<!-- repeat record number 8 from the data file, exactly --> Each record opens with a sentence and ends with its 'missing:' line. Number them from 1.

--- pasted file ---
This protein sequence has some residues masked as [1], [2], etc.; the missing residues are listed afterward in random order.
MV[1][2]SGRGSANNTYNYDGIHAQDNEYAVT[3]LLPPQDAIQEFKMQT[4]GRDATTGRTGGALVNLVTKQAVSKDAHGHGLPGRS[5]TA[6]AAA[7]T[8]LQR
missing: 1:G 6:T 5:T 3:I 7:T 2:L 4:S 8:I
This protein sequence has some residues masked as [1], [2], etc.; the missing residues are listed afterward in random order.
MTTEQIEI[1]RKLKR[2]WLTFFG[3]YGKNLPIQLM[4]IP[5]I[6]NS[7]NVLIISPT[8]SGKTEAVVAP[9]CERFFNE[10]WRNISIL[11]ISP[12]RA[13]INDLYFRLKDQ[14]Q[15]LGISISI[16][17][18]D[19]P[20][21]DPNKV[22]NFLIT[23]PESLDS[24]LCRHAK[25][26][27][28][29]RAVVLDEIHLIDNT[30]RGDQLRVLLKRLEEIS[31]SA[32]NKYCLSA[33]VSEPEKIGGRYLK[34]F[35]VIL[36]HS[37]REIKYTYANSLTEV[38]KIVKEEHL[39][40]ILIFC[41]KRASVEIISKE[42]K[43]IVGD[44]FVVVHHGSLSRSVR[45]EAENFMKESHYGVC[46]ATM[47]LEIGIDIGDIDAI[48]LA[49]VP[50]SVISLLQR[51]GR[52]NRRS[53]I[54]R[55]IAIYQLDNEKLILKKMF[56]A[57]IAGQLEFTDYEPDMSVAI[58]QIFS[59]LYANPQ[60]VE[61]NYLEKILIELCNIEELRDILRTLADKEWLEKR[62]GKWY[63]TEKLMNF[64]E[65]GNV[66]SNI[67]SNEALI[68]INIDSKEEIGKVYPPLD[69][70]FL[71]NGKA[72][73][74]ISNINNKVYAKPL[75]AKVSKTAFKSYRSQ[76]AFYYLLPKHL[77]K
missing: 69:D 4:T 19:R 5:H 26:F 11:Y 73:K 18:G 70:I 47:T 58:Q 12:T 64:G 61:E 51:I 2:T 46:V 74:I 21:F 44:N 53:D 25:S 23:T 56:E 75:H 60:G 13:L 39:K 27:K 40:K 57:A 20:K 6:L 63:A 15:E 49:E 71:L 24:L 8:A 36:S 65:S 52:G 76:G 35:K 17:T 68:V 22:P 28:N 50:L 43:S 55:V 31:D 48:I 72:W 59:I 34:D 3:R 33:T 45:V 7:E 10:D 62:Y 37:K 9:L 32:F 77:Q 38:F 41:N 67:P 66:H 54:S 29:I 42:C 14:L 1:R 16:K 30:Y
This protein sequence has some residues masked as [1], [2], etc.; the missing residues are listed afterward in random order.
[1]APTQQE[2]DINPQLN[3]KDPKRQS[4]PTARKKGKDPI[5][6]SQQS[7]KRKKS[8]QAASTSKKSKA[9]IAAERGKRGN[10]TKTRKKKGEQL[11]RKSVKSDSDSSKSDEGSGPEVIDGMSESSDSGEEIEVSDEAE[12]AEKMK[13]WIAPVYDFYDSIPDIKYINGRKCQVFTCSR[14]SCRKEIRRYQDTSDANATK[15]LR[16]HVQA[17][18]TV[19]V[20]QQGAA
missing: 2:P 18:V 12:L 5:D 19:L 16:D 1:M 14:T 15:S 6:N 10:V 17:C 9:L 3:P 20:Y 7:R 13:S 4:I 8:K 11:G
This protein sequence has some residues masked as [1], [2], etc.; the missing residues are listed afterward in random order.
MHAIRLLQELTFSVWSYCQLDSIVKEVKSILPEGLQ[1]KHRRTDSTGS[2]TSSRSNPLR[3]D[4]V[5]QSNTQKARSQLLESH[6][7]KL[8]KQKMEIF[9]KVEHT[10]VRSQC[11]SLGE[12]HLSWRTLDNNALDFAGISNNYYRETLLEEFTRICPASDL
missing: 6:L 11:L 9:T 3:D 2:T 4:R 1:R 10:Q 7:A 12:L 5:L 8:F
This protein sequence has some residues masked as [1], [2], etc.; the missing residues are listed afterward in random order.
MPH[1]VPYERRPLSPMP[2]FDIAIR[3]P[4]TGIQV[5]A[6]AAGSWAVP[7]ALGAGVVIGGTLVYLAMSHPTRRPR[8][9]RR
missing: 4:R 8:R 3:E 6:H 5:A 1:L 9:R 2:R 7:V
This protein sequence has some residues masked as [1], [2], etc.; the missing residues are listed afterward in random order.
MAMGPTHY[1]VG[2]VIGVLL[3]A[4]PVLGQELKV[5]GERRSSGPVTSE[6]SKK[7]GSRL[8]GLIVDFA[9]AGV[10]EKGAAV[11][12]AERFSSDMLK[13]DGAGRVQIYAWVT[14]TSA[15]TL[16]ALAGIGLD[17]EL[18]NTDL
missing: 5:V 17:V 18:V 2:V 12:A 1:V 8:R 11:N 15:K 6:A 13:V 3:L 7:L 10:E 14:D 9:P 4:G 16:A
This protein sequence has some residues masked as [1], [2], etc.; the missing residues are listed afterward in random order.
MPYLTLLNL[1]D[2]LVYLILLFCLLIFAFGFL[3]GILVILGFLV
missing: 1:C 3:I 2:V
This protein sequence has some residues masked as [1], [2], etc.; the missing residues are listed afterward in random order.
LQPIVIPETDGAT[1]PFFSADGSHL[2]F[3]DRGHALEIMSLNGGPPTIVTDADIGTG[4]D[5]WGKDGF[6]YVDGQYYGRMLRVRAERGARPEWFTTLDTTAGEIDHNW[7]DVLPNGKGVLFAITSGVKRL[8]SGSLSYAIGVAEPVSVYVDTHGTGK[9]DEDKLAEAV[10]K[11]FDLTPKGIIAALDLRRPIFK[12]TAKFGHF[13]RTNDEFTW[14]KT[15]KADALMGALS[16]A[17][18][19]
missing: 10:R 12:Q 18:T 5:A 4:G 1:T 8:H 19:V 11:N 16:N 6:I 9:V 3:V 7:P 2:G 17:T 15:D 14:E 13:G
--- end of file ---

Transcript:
This protein sequence has some residues masked as [1], [2], etc.; the missing residues are listed afterward in random order.
LQPIVIPETDGAT[1]PFFSADGSHL[2]F[3]DRGHALEIMSLNGGPPTIVTDADIGTG[4]D[5]WGKDGF[6]YVDGQYYGRMLRVRAERGARPEWFTTLDTTAGEIDHNW[7]DVLPNGKGVLFAITSGVKRL[8]SGSLSYAIGVAEPVSVYVDTHGTGK[9]DEDKLAEAV[10]K[11]FDLTPKGIIAALDLRRPIFK[12]TAKFGHF[13]RTNDEFTW[14]KT[15]KADALMGALS[16]A[17][18][19]
missing: 10:R 12:Q 18:T 5:A 4:G 1:T 8:H 19:V 11:N 16:N 6:I 9:V 3:V 7:P 2:G 17:T 15:D 14:E 13:G